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'To have known Sally O’Neill Sanchez was a privilege'.
Those were the words of Ireland's President Michael D.Higgins when he learned of the death of the popular Co.Tyrone Chairty worker.
Sally O'Neill worked with Trocaire for 37 years in some of the world's most challenging humanitarian crisis, mostly in central America.
She died on Sunday alongside three of her co-workers after a crash in Guatemala.
"To have been with her in some of the places of conflict, distress and human suffering was to see the brilliance, compassion, and limitless courage she brought to her engagement with the poor, the oppressed, and the displaced" said the President.
"Her work during the famine in Somalia I witnessed at first hand. She established Trócaire’s programme in Gédo. A decade earlier she had worked on the famine in Ethiopia.
"Sally understood the importance of combining tangible assistance and practical compassion with the pursuit of long-term solutions to the root causes of poverty, marginalisation and oppression.
"Through her work she empowered countless people and she was relentless in calling on those with power to bring their influence to bear on the policies and politics that affected those most vulnerable.
"With the same professionalism, ease and conviction as Sally O’Neill Sanchez led delegations of politicians and bishops to witness the suffering of marginalised communities throughout Central America, she was able to bring those previously without a voice to the corridors of power at international conferences.
"I was privileged to have her as a friend and will never forget the brilliant guidance and assistance she provided on so many occasions and in so many places."
Trócaire CEO Caoimhe de Barra said: “We are heartbroken by this news. Sally was the heartbeat of Trócaire for almost 40 years.
"She was a truly remarkable person. Trócaire was only five years old when Sally joined. Sally built the foundations of the organisation. She embodied our values and through her courage and commitment to human rights touched the lives of so many people.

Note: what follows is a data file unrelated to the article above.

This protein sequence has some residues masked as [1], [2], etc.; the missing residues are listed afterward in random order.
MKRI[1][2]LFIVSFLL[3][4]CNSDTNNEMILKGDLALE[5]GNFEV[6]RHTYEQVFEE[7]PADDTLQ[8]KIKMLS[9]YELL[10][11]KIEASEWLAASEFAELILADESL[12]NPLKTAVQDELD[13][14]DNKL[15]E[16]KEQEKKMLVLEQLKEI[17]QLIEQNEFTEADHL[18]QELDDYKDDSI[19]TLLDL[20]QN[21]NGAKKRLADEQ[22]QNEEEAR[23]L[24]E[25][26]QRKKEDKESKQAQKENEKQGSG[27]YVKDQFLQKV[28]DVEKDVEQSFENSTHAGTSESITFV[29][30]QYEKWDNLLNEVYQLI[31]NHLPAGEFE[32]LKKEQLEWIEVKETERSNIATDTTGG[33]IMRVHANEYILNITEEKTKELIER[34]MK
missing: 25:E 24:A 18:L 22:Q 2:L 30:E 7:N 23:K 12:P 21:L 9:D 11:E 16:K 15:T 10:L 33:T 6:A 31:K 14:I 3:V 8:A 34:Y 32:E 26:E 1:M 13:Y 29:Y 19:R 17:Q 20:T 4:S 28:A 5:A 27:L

“I was with Sally last week in Guatemala. Despite having officially retired, she remained a driving force for human rights in Central America. Her drive, passion and commitment was as strong as ever. Sally was much beloved by communities and human rights activists throughout Central America.
"She dedicated her life to improving the lives of others. Her legacy will live on through the thousands of people whose lives she helped to improve."
LISTEN: Trocaire's CEO Caoimhe de Barra reads statement on the death of Sally O'Neill.
Sally is survived by her children Roger, Rhona and Xio, and her husband, Roger.
She joined Trócaire in 1978 and dedicated her life to working with the poor, the marginalised and victims of human rights abuses before retiring in April 2015.
Sally worked primarily on Trócaire projects in Latin America but she was also involved in providing famine relief in Ethiopia in the mid-1980s and established Trócaire’s programme in Somalia in the early 1990s in response to a famine there.
She worked in Central America at a time when civil wars were being fought in El Salvador, Guatemala and Nicaragua. She oversaw humanitarian aid to more than two million refugees in the Central American region during those conflicts years.
Sally led delegations of politicians and bishops to Central America so they could see the suffering, translating for Archbishop Oscar Romero six weeks before he was murdered.
In 1982, Sally and Michael D Higgins (who was then a TD) visited El Salvador to investigate reports of a massacre in the village of El Mozote. They were initially refused entry into the country but were eventually granted access. They uncovered evidence of a massacre of civilians and their report from El Mozote made its way onto the pages of the international media, including the New York Times and Washington Post.
Sally was appointed by President Michael D. Higgins as a member of the High Level Panel for the Presidential Distinguished Service Award for the Irish Abroad in 2012 and awarded the Hugh O´Flaherty Humanitarian Award in 2011.
In July 2017 she was conferred with an honorary Doctor of Law degree by the University of Ulster.
Following her retirement, Sally continued to work in a voluntary capacity as a facilitator with prisoners and migrants in Honduras, where she lived.